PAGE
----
The value of real estate isn't driven by speculation; it's driven by its utility. If the economy moves away, such as in the rust-belt, that utility may decline. If high paying jobs are headed into a region, the value of the scarcest of all commodities, real estate will rise.

Increasing development costs absolutely guarantee that new construction will cost more than existing properties are selling for.

This factor alone has caused many developers to mothball projects in the pipeline until shortages again push prices up.

Value is a complicated cocktail.
Assessed value, appraised value, market value, replacement value, and selling price all mean something different. When the media says that real estate values are falling, they really mean that the prices people paid for a small number of homes, last month, was less than what a different group of people paid for a different assortment the month before.

There is always a baseline of demand.
An increasing population must be housed. There is a natural ebb and flow, not a boom bust. At various times, demand outstrips supply; supply is increased until the surge recedes to baseline or below.

There is always a baseline of mortgage defaults.
There will always be unforeseen circumstances that will bring some homeowners into default. Even in good economic times. And even with good mortgage loans. In an appreciating market, they are able to sell in a short period of time. So, in most markets, foreclosure activity has been below the historic baseline.

Now, it could increase, spiking a little to reflect those who can no longer survive on increasing equity and then may level out at baseline again. When the next rapid appreciation cycle begins, and it almost assuredly will, rates may fall back below the newly adjusted baseline.

There is no risk.
Save the term risk for high stakes poker in Vegas.

Buying real estate isn't inherently risky. But it isn't a get-rich-quick scheme, either. It's a formula for building long term wealth.

Real estate is a great way to build wealth.
You have to live somewhere. If you rent, you are making some or all of someone else's mortgage payment. But even if you have to work two jobs and barely scrape by to make your own mortgage payment, you are building equity that over time will be quite substantial.

So, perhaps, don't believe every "the sky if falling" report or article. Educate yourself on the market and happy wealth homeowning!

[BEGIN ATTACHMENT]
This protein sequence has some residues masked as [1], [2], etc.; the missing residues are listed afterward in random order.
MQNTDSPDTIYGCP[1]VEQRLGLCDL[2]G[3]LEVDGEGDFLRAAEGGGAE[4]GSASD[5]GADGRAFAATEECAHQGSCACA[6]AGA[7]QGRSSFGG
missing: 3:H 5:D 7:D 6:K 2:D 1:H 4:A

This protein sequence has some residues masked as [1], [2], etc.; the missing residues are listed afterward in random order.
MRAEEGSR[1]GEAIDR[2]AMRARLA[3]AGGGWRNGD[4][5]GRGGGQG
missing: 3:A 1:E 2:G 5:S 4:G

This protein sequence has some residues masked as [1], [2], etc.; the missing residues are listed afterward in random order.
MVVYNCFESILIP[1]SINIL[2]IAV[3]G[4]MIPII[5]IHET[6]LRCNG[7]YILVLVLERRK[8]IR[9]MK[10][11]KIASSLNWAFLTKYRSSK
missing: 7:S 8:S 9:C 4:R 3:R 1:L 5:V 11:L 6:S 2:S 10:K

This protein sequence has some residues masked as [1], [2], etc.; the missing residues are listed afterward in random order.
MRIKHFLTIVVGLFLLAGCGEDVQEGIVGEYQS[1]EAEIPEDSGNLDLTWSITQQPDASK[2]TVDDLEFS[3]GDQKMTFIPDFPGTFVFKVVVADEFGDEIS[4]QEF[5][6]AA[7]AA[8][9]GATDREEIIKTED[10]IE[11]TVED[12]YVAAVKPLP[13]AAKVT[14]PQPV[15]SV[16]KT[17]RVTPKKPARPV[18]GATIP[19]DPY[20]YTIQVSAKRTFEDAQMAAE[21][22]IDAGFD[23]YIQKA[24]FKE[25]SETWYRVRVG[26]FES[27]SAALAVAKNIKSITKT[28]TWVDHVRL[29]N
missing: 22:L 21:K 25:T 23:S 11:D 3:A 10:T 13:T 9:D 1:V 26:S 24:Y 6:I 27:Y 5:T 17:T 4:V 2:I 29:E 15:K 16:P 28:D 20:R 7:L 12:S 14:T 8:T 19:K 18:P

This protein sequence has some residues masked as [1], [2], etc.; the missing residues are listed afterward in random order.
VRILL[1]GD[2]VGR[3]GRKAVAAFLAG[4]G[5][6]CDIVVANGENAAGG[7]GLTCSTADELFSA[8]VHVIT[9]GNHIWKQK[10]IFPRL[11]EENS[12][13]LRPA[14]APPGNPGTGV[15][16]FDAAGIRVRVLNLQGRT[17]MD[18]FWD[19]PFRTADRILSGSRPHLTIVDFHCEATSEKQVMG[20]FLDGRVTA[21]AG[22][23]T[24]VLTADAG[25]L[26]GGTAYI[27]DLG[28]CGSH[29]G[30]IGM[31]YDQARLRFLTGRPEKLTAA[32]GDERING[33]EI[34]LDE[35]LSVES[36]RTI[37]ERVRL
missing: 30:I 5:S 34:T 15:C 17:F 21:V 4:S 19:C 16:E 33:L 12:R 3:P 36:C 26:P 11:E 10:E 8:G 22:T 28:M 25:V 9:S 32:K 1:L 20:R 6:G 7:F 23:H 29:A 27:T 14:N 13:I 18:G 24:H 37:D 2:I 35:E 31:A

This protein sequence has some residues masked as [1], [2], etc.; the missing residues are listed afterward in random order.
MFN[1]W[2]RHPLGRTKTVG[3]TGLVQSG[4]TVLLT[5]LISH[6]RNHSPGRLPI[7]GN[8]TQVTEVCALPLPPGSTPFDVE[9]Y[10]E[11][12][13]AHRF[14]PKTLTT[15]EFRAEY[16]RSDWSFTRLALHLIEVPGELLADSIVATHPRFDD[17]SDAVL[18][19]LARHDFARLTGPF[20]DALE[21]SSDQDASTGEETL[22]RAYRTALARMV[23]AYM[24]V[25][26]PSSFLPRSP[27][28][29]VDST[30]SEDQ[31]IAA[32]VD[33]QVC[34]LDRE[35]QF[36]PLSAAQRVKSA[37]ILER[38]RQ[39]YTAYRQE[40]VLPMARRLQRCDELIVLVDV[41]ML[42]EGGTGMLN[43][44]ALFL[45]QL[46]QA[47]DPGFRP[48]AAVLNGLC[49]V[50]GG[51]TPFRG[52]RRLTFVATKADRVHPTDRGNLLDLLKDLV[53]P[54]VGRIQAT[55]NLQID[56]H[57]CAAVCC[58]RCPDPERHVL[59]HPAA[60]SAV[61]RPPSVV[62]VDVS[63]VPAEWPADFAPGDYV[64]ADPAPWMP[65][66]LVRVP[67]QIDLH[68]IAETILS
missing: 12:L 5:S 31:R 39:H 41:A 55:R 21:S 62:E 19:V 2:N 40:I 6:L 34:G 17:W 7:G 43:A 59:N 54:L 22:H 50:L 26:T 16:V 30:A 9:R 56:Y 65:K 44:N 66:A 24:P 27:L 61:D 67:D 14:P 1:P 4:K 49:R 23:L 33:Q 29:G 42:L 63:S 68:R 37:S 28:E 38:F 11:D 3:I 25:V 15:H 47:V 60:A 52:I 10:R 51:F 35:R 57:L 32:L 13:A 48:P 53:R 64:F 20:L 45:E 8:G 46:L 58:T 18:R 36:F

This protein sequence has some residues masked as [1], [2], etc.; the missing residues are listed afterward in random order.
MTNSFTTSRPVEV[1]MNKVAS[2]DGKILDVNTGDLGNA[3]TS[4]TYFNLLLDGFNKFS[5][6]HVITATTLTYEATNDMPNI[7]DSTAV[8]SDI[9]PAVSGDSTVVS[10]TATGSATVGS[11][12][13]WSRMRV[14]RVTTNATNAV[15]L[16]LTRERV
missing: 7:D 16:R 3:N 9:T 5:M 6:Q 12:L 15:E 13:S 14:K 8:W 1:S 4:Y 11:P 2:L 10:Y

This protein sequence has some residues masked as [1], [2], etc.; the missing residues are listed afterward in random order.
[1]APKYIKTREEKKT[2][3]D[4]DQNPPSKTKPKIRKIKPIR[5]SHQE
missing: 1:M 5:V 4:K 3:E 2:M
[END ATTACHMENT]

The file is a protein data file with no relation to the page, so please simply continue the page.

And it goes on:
Purchase Applications Move Higher

Purchase Applications Move Higher
Jun 06, 2007, 2:21 pm PDT

News provided by Quicken Loans

The Mortgage Bankers Association announced this morning that applications for mortgage loans slipped 1.7 percent last week when compared to the week prior.

The report showed that the Purchase Index rose 1.5 percent while the Refinance Index fell 6.1 percent from the previous week.

Quicken Loans Chief Economist, Bob Walters says that while the increase in home sales is heartening, there will be fluctuations in activity while the real estate market continues to stabilize.

"The warmer weather is undoubtedly bringing home buyers back into the market. What comes as a bit of a surprise is that the increase in purchase applications comes during a holiday-shortened week, where you would expect to see less buying activity," Walters said. "While the increase is encouraging, it is important to remember that as the real estate market continues to find its footing we will see significant ebb and flow in both purchase and refinance activity."

This article is reprinted by permission from Quicken Loans © 2007 Quicken Loans Inc. All rights reserved.

Real Estate News! Housing Bounces Back

Daily Real Estate News | June 8, 2007
Housing Bounces Back: Here are the Signs

Several factors suggest that housing is looking better, after a year when a slump has had a hold on not only housing but also economic growth in general.

Here are some of the signs that things are starting to look up:

Sales of new homes soared 16.2 percent in April, the largest monthly gain in 14 years, reaching an annual rate of 981,000.

Total single-family sales — both new and existing — during the first four months of the year have averaged 5.5 million, about the same pace as in the final four months of last year.

Through May 25, the four-week average of applications for new mortgages was at its highest level since early 2006, according to data from the Mortgage Bankers Association.

To put the decline into perspective, nationwide home prices are up 29.2 percent over the past three years and 64.3 percent over the past five years. That should be enough to comfort consumers who might be worried about the value of their homes, say Business Week Magazine analysts,.

Source: Business Week, James C. Cooper (06/11/07)